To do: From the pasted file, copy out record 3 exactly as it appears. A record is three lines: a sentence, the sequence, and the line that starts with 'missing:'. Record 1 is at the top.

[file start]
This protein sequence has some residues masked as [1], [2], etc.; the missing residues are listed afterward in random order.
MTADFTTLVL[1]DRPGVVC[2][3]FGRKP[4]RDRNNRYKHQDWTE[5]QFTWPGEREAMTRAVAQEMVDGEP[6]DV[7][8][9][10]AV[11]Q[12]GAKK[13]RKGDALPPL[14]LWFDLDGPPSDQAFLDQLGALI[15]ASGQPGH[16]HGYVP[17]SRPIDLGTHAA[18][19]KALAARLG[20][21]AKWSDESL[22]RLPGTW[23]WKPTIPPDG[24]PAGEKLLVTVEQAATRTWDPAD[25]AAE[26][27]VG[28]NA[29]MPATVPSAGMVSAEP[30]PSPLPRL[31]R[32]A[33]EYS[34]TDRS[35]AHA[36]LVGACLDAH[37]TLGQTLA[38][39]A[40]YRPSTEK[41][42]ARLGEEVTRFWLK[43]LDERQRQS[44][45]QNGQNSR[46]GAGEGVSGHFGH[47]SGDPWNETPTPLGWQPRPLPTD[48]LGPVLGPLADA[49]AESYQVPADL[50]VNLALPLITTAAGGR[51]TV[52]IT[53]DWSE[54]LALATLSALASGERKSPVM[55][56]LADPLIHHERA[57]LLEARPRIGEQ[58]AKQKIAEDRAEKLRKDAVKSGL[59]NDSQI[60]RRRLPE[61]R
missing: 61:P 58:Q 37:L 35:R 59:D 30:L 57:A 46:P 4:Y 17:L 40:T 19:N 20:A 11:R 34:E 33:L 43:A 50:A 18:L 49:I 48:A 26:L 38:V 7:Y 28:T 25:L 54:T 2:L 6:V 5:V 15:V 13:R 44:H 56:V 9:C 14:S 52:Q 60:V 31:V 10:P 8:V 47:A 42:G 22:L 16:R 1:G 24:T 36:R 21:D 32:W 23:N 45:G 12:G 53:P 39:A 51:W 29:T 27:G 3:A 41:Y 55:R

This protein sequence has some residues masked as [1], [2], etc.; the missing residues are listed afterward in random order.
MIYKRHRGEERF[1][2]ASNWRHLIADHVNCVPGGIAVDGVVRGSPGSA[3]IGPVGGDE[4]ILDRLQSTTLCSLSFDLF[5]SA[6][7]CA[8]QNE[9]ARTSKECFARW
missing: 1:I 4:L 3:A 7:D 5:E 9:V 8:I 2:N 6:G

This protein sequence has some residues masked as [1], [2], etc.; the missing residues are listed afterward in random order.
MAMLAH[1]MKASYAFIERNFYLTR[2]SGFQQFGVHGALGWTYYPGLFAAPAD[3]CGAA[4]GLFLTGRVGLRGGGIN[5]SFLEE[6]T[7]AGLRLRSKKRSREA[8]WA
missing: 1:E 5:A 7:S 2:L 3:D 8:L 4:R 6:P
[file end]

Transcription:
This protein sequence has some residues masked as [1], [2], etc.; the missing residues are listed afterward in random order.
MAMLAH[1]MKASYAFIERNFYLTR[2]SGFQQFGVHGALGWTYYPGLFAAPAD[3]CGAA[4]GLFLTGRVGLRGGGIN[5]SFLEE[6]T[7]AGLRLRSKKRSREA[8]WA
missing: 1:E 5:A 7:S 2:L 3:D 8:L 4:R 6:P